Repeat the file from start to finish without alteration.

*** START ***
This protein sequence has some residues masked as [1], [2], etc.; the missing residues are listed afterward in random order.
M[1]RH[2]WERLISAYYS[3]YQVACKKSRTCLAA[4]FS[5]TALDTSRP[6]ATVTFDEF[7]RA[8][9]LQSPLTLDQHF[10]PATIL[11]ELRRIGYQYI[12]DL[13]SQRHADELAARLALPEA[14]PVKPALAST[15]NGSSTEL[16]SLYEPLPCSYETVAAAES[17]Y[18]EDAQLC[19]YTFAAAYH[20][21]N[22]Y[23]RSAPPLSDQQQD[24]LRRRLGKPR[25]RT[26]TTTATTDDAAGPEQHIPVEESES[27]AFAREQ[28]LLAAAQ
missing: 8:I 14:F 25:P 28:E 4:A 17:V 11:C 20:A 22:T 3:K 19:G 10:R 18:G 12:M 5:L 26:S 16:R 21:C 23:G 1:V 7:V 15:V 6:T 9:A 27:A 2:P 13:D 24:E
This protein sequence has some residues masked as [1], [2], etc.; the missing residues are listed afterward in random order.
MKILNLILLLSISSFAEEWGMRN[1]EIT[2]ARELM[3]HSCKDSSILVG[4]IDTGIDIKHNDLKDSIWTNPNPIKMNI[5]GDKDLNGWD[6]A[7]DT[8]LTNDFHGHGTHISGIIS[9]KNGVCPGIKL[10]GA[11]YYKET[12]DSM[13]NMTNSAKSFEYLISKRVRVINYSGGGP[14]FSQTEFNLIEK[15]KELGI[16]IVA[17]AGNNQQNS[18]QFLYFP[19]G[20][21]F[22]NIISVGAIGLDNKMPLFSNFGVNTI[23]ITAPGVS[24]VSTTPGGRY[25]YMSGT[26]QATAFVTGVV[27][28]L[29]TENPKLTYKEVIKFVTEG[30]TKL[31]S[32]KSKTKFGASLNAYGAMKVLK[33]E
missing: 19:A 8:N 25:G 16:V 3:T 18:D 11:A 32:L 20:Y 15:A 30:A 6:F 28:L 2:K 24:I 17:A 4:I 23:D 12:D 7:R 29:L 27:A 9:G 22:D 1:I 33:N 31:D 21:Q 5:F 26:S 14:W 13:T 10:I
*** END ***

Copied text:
This protein sequence has some residues masked as [1], [2], etc.; the missing residues are listed afterward in random order.
M[1]RH[2]WERLISAYYS[3]YQVACKKSRTCLAA[4]FS[5]TALDTSRP[6]ATVTFDEF[7]RA[8][9]LQSPLTLDQHF[10]PATIL[11]ELRRIGYQYI[12]DL[13]SQRHADELAARLALPEA[14]PVKPALAST[15]NGSSTEL[16]SLYEPLPCSYETVAAAES[17]Y[18]EDAQLC[19]YTFAAAYH[20][21]N[22]Y[23]RSAPPLSDQQQD[24]LRRRLGKPR[25]RT[26]TTTATTDDAAGPEQHIPVEESES[27]AFAREQ[28]LLAAAQ
missing: 8:I 14:F 25:P 28:E 4:A 17:V 11:C 20:A 22:T 3:K 19:G 10:R 18:G 12:M 5:L 26:S 16:R 21:C 23:G 1:V 7:V 15:V 6:T 9:A 27:A 2:P 13:D 24:E
This protein sequence has some residues masked as [1], [2], etc.; the missing residues are listed afterward in random order.
MKILNLILLLSISSFAEEWGMRN[1]EIT[2]ARELM[3]HSCKDSSILVG[4]IDTGIDIKHNDLKDSIWTNPNPIKMNI[5]GDKDLNGWD[6]A[7]DT[8]LTNDFHGHGTHISGIIS[9]KNGVCPGIKL[10]GA[11]YYKET[12]DSM[13]NMTNSAKSFEYLISKRVRVINYSGGGP[14]FSQTEFNLIEK[15]KELGI[16]IVA[17]AGNNQQNS[18]QFLYFP[19]G[20][21]F[22]NIISVGAIGLDNKMPLFSNFGVNTI[23]ITAPGVS[24]VSTTPGGRY[25]YMSGT[26]QATAFVTGVV[27][28]L[29]TENPKLTYKEVIKFVTEG[30]TKL[31]S[32]KSKTKFGASLNAYGAMKVLK[33]E
missing: 19:A 8:N 25:G 16:V 3:T 18:D 11:A 32:L 20:Y 15:A 30:A 6:F 28:L 2:K 24:I 17:A 4:I 23:D 12:D 7:R 29:L 27:A 9:G 22:D 1:I 33:N 31:D 21:Q 5:F 26:S 14:W 13:T 10:I